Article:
Reuel A. Stallones Building in the Texas Medical Center in Houston
At six campuses across Texas, The University of Texas Health Science Center at Houston (UTHealth) School of Public Health works to improve the state of public health in Texas every day. Each of our campuses is strategically placed to meet the public health education and research needs of the diverse populations across Texas. UTHealth School of Public Health is the only school of public health in the nation with regional campuses.
The main campus, located in the heart of Houston’s Texas Medical Center, offers students unmatched opportunities for research and employment. The School of Public Health’s five regional campuses are in Austin, Brownville, Dallas, El Paso and San Antonio. Each campus has its own faculty and research specialties. Students can attend class at any of the six campuses via Interactive Television (ITV).
UTHealth School of Public Health is one of six schools of The University of Texas Health Science Center at Houston (UTHealth), the most comprehensive academic health system in The University of Texas System and the U.S. Gulf Coast region. In addition to the School of Public Health, UTHealth is home to schools of biomedical informatics, biomedical sciences, dentistry, medicine and nursing. It also includes a psychiatric hospital, multiple institutes and centers, a growing network of clinics and outreach programs in education and care throughout the region.
The School of Public Health is accredited by the Council on Education for Public Health (CEPH) and the university is accredited by the Southern Association of Colleges and Schools (SACS).
Nicholas Rodriguez hails from the border community of McAllen, a great place to grow up, but one also beset by high rates of poverty and poor health. The South Texas community is never far from his mind. Rodriguez’s desire to give back inspired him to become a dentist, and study public health. Now, he’s a third-year dental student in UTHealth School of Public Health’s new D.D.S./M.P.H. program in Houston, and an active student leader — most notably serving as current president-elect of the National Student Research Group of the American Association for Dental Research. He plans to graduate next spring.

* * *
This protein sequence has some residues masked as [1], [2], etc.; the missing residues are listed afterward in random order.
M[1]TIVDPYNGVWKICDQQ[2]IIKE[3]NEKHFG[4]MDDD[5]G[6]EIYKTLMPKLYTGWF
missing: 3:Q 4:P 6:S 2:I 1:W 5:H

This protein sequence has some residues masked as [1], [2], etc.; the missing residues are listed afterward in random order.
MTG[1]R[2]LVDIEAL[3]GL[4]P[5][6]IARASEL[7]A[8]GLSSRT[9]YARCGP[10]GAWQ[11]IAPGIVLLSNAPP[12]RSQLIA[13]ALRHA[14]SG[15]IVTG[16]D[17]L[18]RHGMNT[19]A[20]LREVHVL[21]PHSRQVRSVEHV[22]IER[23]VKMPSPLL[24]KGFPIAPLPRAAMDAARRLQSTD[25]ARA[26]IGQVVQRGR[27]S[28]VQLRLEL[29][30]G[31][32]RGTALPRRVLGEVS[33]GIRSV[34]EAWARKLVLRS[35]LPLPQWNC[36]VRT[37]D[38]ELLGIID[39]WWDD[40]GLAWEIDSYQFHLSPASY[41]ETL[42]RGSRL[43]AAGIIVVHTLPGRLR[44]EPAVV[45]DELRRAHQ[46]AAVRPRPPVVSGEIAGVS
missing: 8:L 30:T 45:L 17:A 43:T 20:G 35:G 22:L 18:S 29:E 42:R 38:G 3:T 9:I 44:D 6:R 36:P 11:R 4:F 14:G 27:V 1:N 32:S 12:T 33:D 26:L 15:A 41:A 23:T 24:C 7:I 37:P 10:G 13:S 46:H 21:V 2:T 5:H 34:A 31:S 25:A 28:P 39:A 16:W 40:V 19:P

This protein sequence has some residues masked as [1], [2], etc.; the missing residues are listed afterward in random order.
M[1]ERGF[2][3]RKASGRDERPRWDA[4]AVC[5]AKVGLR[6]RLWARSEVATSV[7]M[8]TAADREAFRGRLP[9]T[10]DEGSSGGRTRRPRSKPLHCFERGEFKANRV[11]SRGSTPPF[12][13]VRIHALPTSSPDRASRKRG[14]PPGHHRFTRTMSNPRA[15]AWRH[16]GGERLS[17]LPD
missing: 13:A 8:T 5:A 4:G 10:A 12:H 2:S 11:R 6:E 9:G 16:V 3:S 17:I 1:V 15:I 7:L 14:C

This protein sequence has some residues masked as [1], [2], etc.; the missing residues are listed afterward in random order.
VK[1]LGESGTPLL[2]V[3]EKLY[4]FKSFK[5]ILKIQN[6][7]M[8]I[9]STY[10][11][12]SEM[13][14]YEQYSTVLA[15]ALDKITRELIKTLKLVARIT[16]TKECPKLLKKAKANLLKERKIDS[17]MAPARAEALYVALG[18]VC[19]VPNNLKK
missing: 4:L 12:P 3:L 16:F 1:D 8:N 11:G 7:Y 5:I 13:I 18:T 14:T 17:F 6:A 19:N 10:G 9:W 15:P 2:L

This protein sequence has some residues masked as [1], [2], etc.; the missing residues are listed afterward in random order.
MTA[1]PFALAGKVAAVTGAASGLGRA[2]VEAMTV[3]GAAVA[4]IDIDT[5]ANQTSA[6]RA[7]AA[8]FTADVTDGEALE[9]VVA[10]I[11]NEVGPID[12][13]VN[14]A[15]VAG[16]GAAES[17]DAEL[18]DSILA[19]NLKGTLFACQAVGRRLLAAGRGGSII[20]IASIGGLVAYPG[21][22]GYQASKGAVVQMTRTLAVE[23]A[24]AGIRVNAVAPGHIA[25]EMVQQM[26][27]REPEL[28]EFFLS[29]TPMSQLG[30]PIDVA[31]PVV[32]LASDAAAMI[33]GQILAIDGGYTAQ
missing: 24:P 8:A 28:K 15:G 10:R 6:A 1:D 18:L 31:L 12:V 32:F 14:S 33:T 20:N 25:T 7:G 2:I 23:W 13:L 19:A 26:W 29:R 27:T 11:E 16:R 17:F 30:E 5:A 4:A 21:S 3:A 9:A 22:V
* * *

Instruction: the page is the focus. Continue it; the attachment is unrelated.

Why did you decide to become a dentist?
After I graduated from high school, I went to Baylor University, where I graduated with a degree in biology in 2014. While I was at Baylor, I had a strong interest in the health care field, and had the opportunity to shadow a dentist.
I liked the fact that in dentistry, you have an immediate impact on people’s health — from both a medical and aesthetic perspective. You can make a big difference in their health, appearance, and how they feel about themselves. Dentistry is also one of those fields that allows you to do a lot of community service. You can help others through missions, or in your community. I also liked the work-life balance that dentists have, compared to other health care professions.
Why did you choose to get a Master of Public Health (M.P.H.) degree?
While I was in dental school, I was interested in working with children. In order to make a bigger impact, I felt that learning more information about public health, and epidemiology in particular, would be very beneficial. If I wanted to conduct a research study one day, I could use that general knowledge to reach out to communities in a more effective way. I have a strong passion for pediatrics, so my current plan is to pursue a pediatric dental residency after graduation, and use it together with my M.P.H. to better impact the community.
How have you been able to apply your public health experience to your dental training?